36. When you double up, refer to your panel door where all breakers are labeled and find which nearby breaker is not being used heavily > then attach wire from bad breaker to the chosen double up breaker. It may be necessary to add additional length to wire to reach double-up breaker <> use same gauge wire. See standard wire gauges 
See how to twist wire together 

37. Avoid doubling up on 'dedicated' breaker <> for example a microwave oven usually draws so much wattage that a single breaker is dedicated to that appliance. Avoid refrigerator breaker for same reason. When in doubt, simply add up wattage of each item drawing power from breaker <> take total wattage and divide by 120 V <> this gives total Amps on that circuit <> if the Amp draw is lower than your 20 Amp breaker, then the circuit should be safe until you install subpanel. Read about Volts, Amps, Watts

Tandem breaker
Tandem breaker
2 breakers in 1 slot

How to install a subpanel

Install subpanel

38. If busbar is OK > then new breaker goes back in same slot where bad breaker was

39. A matching brand breaker with same amp rating is necessary <> do not get creative and put in larger amp breaker

40. Attach wire(s) to breaker before pushing breaker in place see image <> tighten screw(s) very tight against copper wire

41. The wire-end of breaker attaches first.

42. Once wire-end of breaker is seated, rotate breaker down onto busbar <> firmly push new breaker down on busbar <> push hard and make sure new breaker sits even with all other breakers

43. To prevent later problems, tighten screws on other breakers <> DO NOT touch main breaker or wires going to main breaker

44. Tighten screws on neutral busbar where the white and bare copper wires attach <> be very careful around main breaker <> don’t let your screwdriver slip

44. After screws are tight, re-attach front cover panel temporarily with 2 screws

45. Turn on main breaker and check new circuit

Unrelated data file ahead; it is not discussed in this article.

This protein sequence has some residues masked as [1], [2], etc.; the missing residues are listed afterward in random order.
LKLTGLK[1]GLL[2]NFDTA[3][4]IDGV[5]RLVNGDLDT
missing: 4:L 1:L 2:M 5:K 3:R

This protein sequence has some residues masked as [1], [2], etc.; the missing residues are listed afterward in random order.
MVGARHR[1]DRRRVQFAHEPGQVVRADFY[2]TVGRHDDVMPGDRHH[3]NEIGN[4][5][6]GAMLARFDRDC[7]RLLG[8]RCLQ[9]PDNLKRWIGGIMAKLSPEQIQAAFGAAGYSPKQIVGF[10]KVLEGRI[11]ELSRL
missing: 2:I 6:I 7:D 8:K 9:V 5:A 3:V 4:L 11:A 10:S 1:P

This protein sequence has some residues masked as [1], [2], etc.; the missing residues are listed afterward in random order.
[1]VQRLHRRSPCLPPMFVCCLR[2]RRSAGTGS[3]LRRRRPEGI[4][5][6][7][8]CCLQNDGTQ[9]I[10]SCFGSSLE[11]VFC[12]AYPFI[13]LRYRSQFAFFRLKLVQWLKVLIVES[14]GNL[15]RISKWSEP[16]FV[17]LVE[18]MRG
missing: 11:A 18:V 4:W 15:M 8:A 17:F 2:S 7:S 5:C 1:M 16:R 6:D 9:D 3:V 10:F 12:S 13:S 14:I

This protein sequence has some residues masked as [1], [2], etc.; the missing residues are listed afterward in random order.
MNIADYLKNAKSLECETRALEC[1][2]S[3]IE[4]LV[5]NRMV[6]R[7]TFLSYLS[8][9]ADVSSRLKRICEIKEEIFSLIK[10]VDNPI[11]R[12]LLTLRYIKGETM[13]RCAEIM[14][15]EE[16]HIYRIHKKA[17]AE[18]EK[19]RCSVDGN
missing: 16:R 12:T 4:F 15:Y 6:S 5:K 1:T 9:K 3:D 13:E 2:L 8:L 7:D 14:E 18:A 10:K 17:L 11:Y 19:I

46, If circuit is working, then finish by putting all screws on cover panel > wiggle panel around so screws go in > extra panel screws available at home center

46. Cover must be tight to prevent sparks from exiting breaker confine

* How to install a subpanel (see line 33)
Subpanel lets you add more breakers and circuits to existing breaker box.
Subpanel is a breaker box without a main breaker. It is usually added next to main breaker box.

Just like main breaker box, subpanel has 2 hot busbars and 1 neutral busbar.
Subpanel receives power from main breaker box through a 240V breaker inside main box.
For example, remove any 240 breaker in main box, and install 60 amp breaker in its place.
Then run 6 gauge wire from new 60 Amp breaker over to the subpanel. see wire gauge chart.
The #6 wire connects to busbars in the subpanel.
This will power additional breakers, and give added circuits.

How to figure breaker size and wire size
Typical household breakers

240Volt breaker is twice as wide as 120Volt breaker
Tandem breaker can replace single 120Volt breaker
3-pole breakers 3-pole breakers

Use for 3-phase circuits

3-phase breakers at Amazon

Read about 3-phase
Quad breaker Quad breaker
240Volt and two-120volt

Quadplex breaker at Amazon
Quadplex breaker Quadplex breaker
Two 240Volt

Quadplex breakers at Amazon
Square D breaker in subpanel

Ordinary 2-pole 240Volt breaker

Example showing 240Volt QO type breaker snapped down onto flat busbar
Two Hot busbars in residential single-phase service

Breaker snapped onto rail, and then pushed down onto the hot busbars

2 pole breakers at Amazon

Single pole breaker in 3-phase box

3-phase box has Three Hot busbars, instead of Two Hot busbars
Example shows QO breaker that snaps down onto flat busbar
How to wire 3-phase
GFCI breakers

GFCI breakers

Many local areas require arc fault.
Arc-fault Wiring identical to GFCI, but Arc-fault helps guard against arcing that can cause fire.

GFCI breakers at Amazon
Arc fault breaker

Wiring Ordinary circuit breaker (no GFCI or Arc fault)

GFCI breakers at Amazon
Arc fault breakers at Amazon

How to wire GFCI outlets and combo-switches

CH Type 120Volt Arc fault breaker

GFCI protection +
Also mitigates damage from arcing fault

Breaker stabs onto busbar.
Hot connects to breaker in typical fashion.
White Neutral connects to breaker.
Coiled White connects to Neutral busbar.

GFCI breakers at Amazon
Arc fault breakers at Amazon
AFCI-GFCI circuit breaker installation and troubleshoot/ pdf
Eaton AFCI-GFCI/ pdf
How to Install a Ground Fault Circuit Breaker/ pdf
Installation Instructions for G-Frame Ground Fault Circuit Breaker/ pdf
Arc fault breaker troubleshoot/ pdf